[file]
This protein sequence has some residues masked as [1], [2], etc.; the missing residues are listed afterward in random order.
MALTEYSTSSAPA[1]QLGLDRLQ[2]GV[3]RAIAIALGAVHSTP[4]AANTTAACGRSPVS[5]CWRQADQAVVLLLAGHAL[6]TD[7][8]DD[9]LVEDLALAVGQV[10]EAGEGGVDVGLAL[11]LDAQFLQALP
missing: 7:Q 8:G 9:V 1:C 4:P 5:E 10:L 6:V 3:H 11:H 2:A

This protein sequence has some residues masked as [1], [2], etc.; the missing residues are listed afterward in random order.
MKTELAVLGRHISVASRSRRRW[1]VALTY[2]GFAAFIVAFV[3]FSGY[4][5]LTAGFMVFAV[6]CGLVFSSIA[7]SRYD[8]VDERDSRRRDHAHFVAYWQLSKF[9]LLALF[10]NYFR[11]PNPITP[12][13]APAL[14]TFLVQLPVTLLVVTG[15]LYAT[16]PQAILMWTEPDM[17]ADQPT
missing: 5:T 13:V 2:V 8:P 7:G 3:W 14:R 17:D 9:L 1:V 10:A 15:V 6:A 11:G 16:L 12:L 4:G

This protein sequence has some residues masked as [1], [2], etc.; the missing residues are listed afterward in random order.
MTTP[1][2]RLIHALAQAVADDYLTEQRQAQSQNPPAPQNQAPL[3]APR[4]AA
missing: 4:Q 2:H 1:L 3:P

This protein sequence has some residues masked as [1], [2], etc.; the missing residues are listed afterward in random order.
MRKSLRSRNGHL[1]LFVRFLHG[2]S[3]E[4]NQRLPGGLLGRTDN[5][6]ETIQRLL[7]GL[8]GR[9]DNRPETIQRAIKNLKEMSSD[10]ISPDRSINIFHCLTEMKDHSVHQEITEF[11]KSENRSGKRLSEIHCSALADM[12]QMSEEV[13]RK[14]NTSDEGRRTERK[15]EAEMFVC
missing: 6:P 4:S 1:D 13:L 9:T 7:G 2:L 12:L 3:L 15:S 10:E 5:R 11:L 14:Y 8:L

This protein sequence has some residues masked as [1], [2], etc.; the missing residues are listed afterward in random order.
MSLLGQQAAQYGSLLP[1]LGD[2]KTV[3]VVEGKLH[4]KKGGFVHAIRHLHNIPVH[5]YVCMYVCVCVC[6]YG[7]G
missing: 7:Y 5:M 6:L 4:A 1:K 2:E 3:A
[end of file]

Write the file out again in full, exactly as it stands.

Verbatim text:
This protein sequence has some residues masked as [1], [2], etc.; the missing residues are listed afterward in random order.
MALTEYSTSSAPA[1]QLGLDRLQ[2]GV[3]RAIAIALGAVHSTP[4]AANTTAACGRSPVS[5]CWRQADQAVVLLLAGHAL[6]TD[7][8]DD[9]LVEDLALAVGQV[10]EAGEGGVDVGLAL[11]LDAQFLQALP
missing: 7:Q 8:G 9:V 1:C 4:P 5:E 10:L 6:V 3:H 11:H 2:A

This protein sequence has some residues masked as [1], [2], etc.; the missing residues are listed afterward in random order.
MKTELAVLGRHISVASRSRRRW[1]VALTY[2]GFAAFIVAFV[3]FSGY[4][5]LTAGFMVFAV[6]CGLVFSSIA[7]SRYD[8]VDERDSRRRDHAHFVAYWQLSKF[9]LLALF[10]NYFR[11]PNPITP[12][13]APAL[14]TFLVQLPVTLLVVTG[15]LYAT[16]PQAILMWTEPDM[17]ADQPT
missing: 5:T 13:V 2:V 8:P 7:G 3:W 14:R 17:D 9:L 1:V 10:A 15:V 6:A 11:G 16:L 12:L 4:G

This protein sequence has some residues masked as [1], [2], etc.; the missing residues are listed afterward in random order.
MTTP[1][2]RLIHALAQAVADDYLTEQRQAQSQNPPAPQNQAPL[3]APR[4]AA
missing: 4:Q 2:H 1:L 3:P

This protein sequence has some residues masked as [1], [2], etc.; the missing residues are listed afterward in random order.
MRKSLRSRNGHL[1]LFVRFLHG[2]S[3]E[4]NQRLPGGLLGRTDN[5][6]ETIQRLL[7]GL[8]GR[9]DNRPETIQRAIKNLKEMSSD[10]ISPDRSINIFHCLTEMKDHSVHQEITEF[11]KSENRSGKRLSEIHCSALADM[12]QMSEEV[13]RK[14]NTSDEGRRTERK[15]EAEMFVC
missing: 6:P 4:S 1:D 13:L 9:T 7:G 2:L 12:L 3:L 15:S 10:E 5:R 11:L 14:Y 8:L

This protein sequence has some residues masked as [1], [2], etc.; the missing residues are listed afterward in random order.
MSLLGQQAAQYGSLLP[1]LGD[2]KTV[3]VVEGKLH[4]KKGGFVHAIRHLHNIPVH[5]YVCMYVCVCVC[6]YG[7]G
missing: 7:Y 5:M 6:L 4:A 1:K 2:E 3:A